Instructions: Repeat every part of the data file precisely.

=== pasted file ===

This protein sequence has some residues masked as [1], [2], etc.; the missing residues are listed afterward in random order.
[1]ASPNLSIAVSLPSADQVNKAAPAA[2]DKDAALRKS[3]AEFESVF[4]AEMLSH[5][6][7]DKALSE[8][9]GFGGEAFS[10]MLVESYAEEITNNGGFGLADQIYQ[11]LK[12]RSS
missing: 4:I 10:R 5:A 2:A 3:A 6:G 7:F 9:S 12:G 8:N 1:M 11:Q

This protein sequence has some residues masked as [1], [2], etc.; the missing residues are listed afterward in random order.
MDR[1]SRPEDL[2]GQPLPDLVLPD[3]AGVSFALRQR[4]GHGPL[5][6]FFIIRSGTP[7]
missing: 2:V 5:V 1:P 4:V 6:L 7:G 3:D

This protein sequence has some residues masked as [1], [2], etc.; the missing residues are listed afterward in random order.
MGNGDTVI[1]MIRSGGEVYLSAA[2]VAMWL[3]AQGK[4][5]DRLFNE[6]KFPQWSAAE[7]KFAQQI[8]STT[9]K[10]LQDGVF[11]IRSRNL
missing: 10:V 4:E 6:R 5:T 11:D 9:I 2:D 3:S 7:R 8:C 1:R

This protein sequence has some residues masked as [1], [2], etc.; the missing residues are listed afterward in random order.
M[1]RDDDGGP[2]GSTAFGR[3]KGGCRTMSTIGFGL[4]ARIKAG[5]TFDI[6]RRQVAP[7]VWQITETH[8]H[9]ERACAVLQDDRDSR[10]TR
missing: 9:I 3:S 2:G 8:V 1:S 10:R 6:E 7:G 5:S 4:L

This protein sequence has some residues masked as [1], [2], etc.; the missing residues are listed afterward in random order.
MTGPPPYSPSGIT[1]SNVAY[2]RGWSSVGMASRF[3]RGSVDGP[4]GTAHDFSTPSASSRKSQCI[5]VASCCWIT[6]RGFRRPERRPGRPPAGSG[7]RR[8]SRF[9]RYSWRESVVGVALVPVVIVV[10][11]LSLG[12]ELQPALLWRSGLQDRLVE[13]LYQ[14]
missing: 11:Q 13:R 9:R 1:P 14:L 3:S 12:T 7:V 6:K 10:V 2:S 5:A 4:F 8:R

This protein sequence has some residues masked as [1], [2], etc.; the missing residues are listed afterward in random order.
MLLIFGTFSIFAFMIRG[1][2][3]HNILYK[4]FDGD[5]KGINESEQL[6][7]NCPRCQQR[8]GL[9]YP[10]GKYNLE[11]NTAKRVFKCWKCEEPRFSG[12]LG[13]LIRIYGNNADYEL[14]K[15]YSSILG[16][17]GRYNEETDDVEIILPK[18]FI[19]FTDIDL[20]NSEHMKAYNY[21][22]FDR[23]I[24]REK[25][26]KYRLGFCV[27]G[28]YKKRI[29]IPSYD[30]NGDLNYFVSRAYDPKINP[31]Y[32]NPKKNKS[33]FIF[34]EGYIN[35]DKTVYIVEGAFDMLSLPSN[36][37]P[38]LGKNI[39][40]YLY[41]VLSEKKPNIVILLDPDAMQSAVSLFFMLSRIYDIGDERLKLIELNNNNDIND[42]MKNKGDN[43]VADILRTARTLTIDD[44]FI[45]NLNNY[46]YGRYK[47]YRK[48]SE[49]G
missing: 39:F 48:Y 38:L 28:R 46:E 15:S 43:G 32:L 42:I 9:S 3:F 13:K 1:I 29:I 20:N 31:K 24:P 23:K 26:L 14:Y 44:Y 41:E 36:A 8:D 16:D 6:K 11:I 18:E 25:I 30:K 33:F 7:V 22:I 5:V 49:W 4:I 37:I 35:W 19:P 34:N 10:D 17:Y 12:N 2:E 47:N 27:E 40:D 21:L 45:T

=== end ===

This protein sequence has some residues masked as [1], [2], etc.; the missing residues are listed afterward in random order.
[1]ASPNLSIAVSLPSADQVNKAAPAA[2]DKDAALRKS[3]AEFESVF[4]AEMLSH[5][6][7]DKALSE[8][9]GFGGEAFS[10]MLVESYAEEITNNGGFGLADQIYQ[11]LK[12]RSS
missing: 4:I 10:R 5:A 2:A 3:A 6:G 7:F 9:S 12:G 8:N 1:M 11:Q

This protein sequence has some residues masked as [1], [2], etc.; the missing residues are listed afterward in random order.
MDR[1]SRPEDL[2]GQPLPDLVLPD[3]AGVSFALRQR[4]GHGPL[5][6]FFIIRSGTP[7]
missing: 2:V 5:V 1:P 4:V 6:L 7:G 3:D

This protein sequence has some residues masked as [1], [2], etc.; the missing residues are listed afterward in random order.
MGNGDTVI[1]MIRSGGEVYLSAA[2]VAMWL[3]AQGK[4][5]DRLFNE[6]KFPQWSAAE[7]KFAQQI[8]STT[9]K[10]LQDGVF[11]IRSRNL
missing: 10:V 4:E 6:R 5:T 11:D 9:I 2:D 3:S 7:R 8:C 1:R

This protein sequence has some residues masked as [1], [2], etc.; the missing residues are listed afterward in random order.
M[1]RDDDGGP[2]GSTAFGR[3]KGGCRTMSTIGFGL[4]ARIKAG[5]TFDI[6]RRQVAP[7]VWQITETH[8]H[9]ERACAVLQDDRDSR[10]TR
missing: 9:I 3:S 2:G 8:V 1:S 10:R 6:E 7:G 5:S 4:L

This protein sequence has some residues masked as [1], [2], etc.; the missing residues are listed afterward in random order.
MTGPPPYSPSGIT[1]SNVAY[2]RGWSSVGMASRF[3]RGSVDGP[4]GTAHDFSTPSASSRKSQCI[5]VASCCWIT[6]RGFRRPERRPGRPPAGSG[7]RR[8]SRF[9]RYSWRESVVGVALVPVVIVV[10][11]LSLG[12]ELQPALLWRSGLQDRLVE[13]LYQ[14]
missing: 11:Q 13:R 9:R 1:P 14:L 3:S 12:T 7:V 6:K 10:V 2:S 5:A 4:F 8:R

This protein sequence has some residues masked as [1], [2], etc.; the missing residues are listed afterward in random order.
MLLIFGTFSIFAFMIRG[1][2][3]HNILYK[4]FDGD[5]KGINESEQL[6][7]NCPRCQQR[8]GL[9]YP[10]GKYNLE[11]NTAKRVFKCWKCEEPRFSG[12]LG[13]LIRIYGNNADYEL[14]K[15]YSSILG[16][17]GRYNEETDDVEIILPK[18]FI[19]FTDIDL[20]NSEHMKAYNY[21][22]FDR[23]I[24]REK[25][26]KYRLGFCV[27]G[28]YKKRI[29]IPSYD[30]NGDLNYFVSRAYDPKINP[31]Y[32]NPKKNKS[33]FIF[34]EGYIN[35]DKTVYIVEGAFDMLSLPSN[36][37]P[38]LGKNI[39][40]YLY[41]VLSEKKPNIVILLDPDAMQSAVSLFFMLSRIYDIGDERLKLIELNNNNDIND[42]MKNKGDN[43]VADILRTARTLTIDD[44]FI[45]NLNNY[46]YGRYK[47]YRK[48]SE[49]G
missing: 39:F 48:Y 38:L 28:R 46:E 15:S 43:G 32:L 42:I 9:S 3:F 13:K 1:I 29:I 20:N 31:K 24:P 23:K 26:L 14:Y 44:Y 41:E 36:A 8:D 16:D 6:K 11:I 18:E 25:I 30:K 33:F 7:V 22:I 5:V 49:W 4:I 37:I 35:W 19:P 34:N 10:D 17:Y 12:N 2:E 47:N 27:E 40:D 21:L 45:T